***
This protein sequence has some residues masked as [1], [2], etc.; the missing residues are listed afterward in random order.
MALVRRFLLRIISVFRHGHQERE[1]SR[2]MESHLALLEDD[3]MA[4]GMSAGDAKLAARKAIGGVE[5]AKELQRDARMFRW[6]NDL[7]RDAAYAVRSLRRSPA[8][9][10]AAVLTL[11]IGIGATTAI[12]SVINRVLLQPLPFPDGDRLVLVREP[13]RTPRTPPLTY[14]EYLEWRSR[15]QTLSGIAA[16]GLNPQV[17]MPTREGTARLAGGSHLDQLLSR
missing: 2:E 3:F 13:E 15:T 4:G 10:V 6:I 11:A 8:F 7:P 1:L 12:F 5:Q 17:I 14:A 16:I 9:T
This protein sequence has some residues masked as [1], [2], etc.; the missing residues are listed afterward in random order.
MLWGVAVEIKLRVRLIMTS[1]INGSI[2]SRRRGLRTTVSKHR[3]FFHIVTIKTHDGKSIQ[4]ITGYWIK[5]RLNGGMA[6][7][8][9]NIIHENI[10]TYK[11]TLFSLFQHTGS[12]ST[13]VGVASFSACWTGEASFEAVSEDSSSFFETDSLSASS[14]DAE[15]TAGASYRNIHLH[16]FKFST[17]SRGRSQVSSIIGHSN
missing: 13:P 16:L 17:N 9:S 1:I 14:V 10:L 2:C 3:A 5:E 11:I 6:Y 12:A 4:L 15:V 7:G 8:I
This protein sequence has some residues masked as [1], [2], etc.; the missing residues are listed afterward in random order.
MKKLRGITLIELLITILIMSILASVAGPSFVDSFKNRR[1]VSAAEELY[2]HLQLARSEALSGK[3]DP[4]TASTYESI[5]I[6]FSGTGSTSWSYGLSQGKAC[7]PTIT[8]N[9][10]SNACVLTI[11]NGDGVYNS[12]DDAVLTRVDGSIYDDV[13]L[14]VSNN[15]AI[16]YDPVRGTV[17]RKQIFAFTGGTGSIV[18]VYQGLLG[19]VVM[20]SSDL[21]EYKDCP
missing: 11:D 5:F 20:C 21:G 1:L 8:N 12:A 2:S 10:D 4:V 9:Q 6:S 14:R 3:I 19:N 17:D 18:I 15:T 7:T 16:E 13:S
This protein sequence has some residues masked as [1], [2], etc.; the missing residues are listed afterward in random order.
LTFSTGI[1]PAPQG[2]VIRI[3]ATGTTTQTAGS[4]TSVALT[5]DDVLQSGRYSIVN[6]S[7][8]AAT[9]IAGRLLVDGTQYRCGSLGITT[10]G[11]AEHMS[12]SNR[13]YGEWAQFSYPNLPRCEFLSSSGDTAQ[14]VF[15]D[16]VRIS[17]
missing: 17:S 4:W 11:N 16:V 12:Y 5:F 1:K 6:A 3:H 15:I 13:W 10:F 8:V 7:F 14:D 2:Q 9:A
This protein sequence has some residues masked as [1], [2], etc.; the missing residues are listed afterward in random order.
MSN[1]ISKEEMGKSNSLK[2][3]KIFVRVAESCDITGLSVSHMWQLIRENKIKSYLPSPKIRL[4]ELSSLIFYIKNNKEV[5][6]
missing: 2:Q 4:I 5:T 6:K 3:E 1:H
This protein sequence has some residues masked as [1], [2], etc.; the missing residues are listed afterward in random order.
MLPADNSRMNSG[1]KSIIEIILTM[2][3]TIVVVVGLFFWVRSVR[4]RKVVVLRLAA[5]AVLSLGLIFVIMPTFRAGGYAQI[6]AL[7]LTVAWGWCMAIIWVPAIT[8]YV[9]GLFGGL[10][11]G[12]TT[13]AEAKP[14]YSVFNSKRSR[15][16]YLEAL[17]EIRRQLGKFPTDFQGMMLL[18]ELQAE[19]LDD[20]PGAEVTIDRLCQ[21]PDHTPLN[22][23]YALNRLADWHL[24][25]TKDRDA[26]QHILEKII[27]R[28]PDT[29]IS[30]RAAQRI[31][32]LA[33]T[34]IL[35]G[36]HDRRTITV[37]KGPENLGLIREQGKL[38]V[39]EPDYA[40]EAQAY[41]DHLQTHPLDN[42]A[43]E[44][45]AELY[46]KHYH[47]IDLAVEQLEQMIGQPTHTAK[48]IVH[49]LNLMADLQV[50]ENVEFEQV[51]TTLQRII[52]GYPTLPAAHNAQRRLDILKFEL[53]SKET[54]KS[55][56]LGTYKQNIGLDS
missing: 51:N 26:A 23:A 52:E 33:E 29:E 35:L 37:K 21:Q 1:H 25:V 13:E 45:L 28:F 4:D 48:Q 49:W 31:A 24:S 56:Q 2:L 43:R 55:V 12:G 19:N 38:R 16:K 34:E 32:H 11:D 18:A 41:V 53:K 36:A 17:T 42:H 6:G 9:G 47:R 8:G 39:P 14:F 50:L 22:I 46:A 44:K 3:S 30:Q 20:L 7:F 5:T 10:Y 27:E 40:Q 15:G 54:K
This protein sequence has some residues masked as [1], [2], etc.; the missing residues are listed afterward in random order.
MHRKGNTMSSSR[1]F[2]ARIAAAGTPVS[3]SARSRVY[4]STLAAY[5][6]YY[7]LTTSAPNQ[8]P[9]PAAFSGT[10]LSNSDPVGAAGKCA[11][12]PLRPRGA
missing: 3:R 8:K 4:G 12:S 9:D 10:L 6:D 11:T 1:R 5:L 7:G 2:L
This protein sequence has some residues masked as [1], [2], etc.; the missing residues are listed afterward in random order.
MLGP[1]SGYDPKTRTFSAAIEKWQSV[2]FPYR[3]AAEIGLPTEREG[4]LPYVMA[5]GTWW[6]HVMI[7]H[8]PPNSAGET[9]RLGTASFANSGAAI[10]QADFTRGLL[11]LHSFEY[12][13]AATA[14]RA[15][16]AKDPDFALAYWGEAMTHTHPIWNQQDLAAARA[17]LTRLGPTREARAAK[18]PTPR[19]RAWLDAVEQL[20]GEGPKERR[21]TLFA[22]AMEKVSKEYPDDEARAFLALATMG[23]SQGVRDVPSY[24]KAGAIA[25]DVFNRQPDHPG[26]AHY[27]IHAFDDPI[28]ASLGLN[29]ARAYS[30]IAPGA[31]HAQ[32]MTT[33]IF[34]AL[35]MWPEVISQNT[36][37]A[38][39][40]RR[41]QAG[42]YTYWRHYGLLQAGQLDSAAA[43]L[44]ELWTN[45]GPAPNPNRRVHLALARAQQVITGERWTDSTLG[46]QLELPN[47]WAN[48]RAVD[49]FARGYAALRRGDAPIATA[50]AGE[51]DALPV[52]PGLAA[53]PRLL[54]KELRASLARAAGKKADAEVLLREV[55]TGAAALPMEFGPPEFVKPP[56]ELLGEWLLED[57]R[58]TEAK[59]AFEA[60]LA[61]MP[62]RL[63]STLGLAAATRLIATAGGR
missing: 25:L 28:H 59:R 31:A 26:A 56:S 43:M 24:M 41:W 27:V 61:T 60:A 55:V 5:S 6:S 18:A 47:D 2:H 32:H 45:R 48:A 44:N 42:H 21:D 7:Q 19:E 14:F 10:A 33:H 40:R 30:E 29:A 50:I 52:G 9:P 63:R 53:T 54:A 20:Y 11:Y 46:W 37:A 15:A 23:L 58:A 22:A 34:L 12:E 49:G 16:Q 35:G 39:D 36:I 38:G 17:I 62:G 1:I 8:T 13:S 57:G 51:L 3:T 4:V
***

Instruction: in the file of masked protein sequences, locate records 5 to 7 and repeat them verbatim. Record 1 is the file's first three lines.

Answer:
This protein sequence has some residues masked as [1], [2], etc.; the missing residues are listed afterward in random order.
MSN[1]ISKEEMGKSNSLK[2][3]KIFVRVAESCDITGLSVSHMWQLIRENKIKSYLPSPKIRL[4]ELSSLIFYIKNNKEV[5][6]
missing: 2:Q 4:I 5:T 6:K 3:E 1:H
This protein sequence has some residues masked as [1], [2], etc.; the missing residues are listed afterward in random order.
MLPADNSRMNSG[1]KSIIEIILTM[2][3]TIVVVVGLFFWVRSVR[4]RKVVVLRLAA[5]AVLSLGLIFVIMPTFRAGGYAQI[6]AL[7]LTVAWGWCMAIIWVPAIT[8]YV[9]GLFGGL[10][11]G[12]TT[13]AEAKP[14]YSVFNSKRSR[15][16]YLEAL[17]EIRRQLGKFPTDFQGMMLL[18]ELQAE[19]LDD[20]PGAEVTIDRLCQ[21]PDHTPLN[22][23]YALNRLADWHL[24][25]TKDRDA[26]QHILEKII[27]R[28]PDT[29]IS[30]RAAQRI[31][32]LA[33]T[34]IL[35]G[36]HDRRTITV[37]KGPENLGLIREQGKL[38]V[39]EPDYA[40]EAQAY[41]DHLQTHPLDN[42]A[43]E[44][45]AELY[46]KHYH[47]IDLAVEQLEQMIGQPTHTAK[48]IVH[49]LNLMADLQV[50]ENVEFEQV[51]TTLQRII[52]GYPTLPAAHNAQRRLDILKFEL[53]SKET[54]KS[55][56]LGTYKQNIGLDS
missing: 51:N 26:A 23:A 52:E 33:E 29:E 35:L 37:K 21:Q 1:H 25:V 13:E 45:L 28:F 4:D 48:Q 49:W 31:A 24:S 56:Q 2:L 43:R 55:V 12:G 19:N 38:R 16:K 34:E 32:H 11:D 18:A 41:V 53:K 36:A 17:T 42:H 6:G 9:G 47:R 8:G 39:P 14:F 50:L 22:I 46:A 44:K 3:S 30:Q 20:L 7:F 5:T 10:Y 27:E 40:Q 15:G 54:K
This protein sequence has some residues masked as [1], [2], etc.; the missing residues are listed afterward in random order.
MHRKGNTMSSSR[1]F[2]ARIAAAGTPVS[3]SARSRVY[4]STLAAY[5][6]YY[7]LTTSAPNQ[8]P[9]PAAFSGT[10]LSNSDPVGAAGKCA[11][12]PLRPRGA
missing: 3:R 8:K 4:G 12:S 9:D 10:L 6:D 11:T 1:R 5:L 7:G 2:L